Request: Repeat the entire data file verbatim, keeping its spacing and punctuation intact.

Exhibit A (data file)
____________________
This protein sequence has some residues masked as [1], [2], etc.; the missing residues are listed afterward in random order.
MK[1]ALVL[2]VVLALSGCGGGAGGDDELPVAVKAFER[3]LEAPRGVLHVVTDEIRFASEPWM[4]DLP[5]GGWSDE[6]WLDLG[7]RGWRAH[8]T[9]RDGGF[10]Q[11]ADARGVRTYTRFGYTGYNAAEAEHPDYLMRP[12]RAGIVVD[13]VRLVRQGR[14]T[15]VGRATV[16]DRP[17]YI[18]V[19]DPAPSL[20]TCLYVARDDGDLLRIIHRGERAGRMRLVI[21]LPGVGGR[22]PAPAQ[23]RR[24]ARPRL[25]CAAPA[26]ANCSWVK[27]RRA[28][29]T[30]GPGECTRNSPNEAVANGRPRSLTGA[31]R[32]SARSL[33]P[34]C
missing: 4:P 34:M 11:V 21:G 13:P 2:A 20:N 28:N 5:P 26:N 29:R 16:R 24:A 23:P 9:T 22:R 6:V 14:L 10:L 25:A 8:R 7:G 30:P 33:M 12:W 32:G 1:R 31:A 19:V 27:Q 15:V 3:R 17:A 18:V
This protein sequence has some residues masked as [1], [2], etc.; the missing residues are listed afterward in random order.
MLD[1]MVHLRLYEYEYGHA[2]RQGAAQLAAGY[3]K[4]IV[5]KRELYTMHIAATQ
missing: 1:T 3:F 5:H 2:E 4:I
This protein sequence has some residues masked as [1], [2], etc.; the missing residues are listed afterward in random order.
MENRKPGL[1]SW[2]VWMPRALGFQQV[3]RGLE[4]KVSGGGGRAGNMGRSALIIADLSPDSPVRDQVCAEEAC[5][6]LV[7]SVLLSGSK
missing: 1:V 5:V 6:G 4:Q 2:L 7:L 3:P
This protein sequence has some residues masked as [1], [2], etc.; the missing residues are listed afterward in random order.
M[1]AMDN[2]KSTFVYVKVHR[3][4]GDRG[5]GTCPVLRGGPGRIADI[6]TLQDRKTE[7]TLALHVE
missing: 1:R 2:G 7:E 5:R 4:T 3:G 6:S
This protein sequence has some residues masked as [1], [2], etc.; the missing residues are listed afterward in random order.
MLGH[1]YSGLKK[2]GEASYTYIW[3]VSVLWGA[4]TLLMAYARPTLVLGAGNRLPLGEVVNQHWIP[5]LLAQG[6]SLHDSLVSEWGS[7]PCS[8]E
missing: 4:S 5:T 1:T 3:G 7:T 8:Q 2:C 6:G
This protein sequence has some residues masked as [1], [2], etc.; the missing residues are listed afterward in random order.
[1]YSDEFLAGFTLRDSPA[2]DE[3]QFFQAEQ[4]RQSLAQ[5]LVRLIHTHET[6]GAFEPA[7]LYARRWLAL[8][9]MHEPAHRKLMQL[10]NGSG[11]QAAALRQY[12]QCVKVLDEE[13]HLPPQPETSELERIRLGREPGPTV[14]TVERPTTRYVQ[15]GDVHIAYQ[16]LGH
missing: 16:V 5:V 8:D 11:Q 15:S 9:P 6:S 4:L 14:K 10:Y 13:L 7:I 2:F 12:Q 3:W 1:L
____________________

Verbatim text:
This protein sequence has some residues masked as [1], [2], etc.; the missing residues are listed afterward in random order.
MK[1]ALVL[2]VVLALSGCGGGAGGDDELPVAVKAFER[3]LEAPRGVLHVVTDEIRFASEPWM[4]DLP[5]GGWSDE[6]WLDLG[7]RGWRAH[8]T[9]RDGGF[10]Q[11]ADARGVRTYTRFGYTGYNAAEAEHPDYLMRP[12]RAGIVVD[13]VRLVRQGR[14]T[15]VGRATV[16]DRP[17]YI[18]V[19]DPAPSL[20]TCLYVARDDGDLLRIIHRGERAGRMRLVI[21]LPGVGGR[22]PAPAQ[23]RR[24]ARPRL[25]CAAPA[26]ANCSWVK[27]RRA[28][29]T[30]GPGECTRNSPNEAVANGRPRSLTGA[31]R[32]SARSL[33]P[34]C
missing: 4:P 34:M 11:V 21:G 13:P 2:A 20:N 28:N 5:P 26:N 29:R 16:R 24:A 23:P 9:T 22:R 6:V 14:L 10:L 25:A 8:R 7:G 30:P 33:M 12:W 32:G 1:R 31:A 19:V 27:Q 15:V 3:R 17:A 18:V
This protein sequence has some residues masked as [1], [2], etc.; the missing residues are listed afterward in random order.
MLD[1]MVHLRLYEYEYGHA[2]RQGAAQLAAGY[3]K[4]IV[5]KRELYTMHIAATQ
missing: 1:T 3:F 5:H 2:E 4:I
This protein sequence has some residues masked as [1], [2], etc.; the missing residues are listed afterward in random order.
MENRKPGL[1]SW[2]VWMPRALGFQQV[3]RGLE[4]KVSGGGGRAGNMGRSALIIADLSPDSPVRDQVCAEEAC[5][6]LV[7]SVLLSGSK
missing: 1:V 5:V 6:G 4:Q 2:L 7:L 3:P
This protein sequence has some residues masked as [1], [2], etc.; the missing residues are listed afterward in random order.
M[1]AMDN[2]KSTFVYVKVHR[3][4]GDRG[5]GTCPVLRGGPGRIADI[6]TLQDRKTE[7]TLALHVE
missing: 1:R 2:G 7:E 5:R 4:T 3:G 6:S
This protein sequence has some residues masked as [1], [2], etc.; the missing residues are listed afterward in random order.
MLGH[1]YSGLKK[2]GEASYTYIW[3]VSVLWGA[4]TLLMAYARPTLVLGAGNRLPLGEVVNQHWIP[5]LLAQG[6]SLHDSLVSEWGS[7]PCS[8]E
missing: 4:S 5:T 1:T 3:G 7:T 8:Q 2:C 6:G
This protein sequence has some residues masked as [1], [2], etc.; the missing residues are listed afterward in random order.
[1]YSDEFLAGFTLRDSPA[2]DE[3]QFFQAEQ[4]RQSLAQ[5]LVRLIHTHET[6]GAFEPA[7]LYARRWLAL[8][9]MHEPAHRKLMQL[10]NGSG[11]QAAALRQY[12]QCVKVLDEE[13]HLPPQPETSELERIRLGREPGPTV[14]TVERPTTRYVQ[15]GDVHIAYQ[16]LGH
missing: 16:V 5:V 8:D 11:Q 15:S 9:P 6:S 4:L 14:K 10:Y 13:L 7:I 2:F 12:Q 3:W 1:L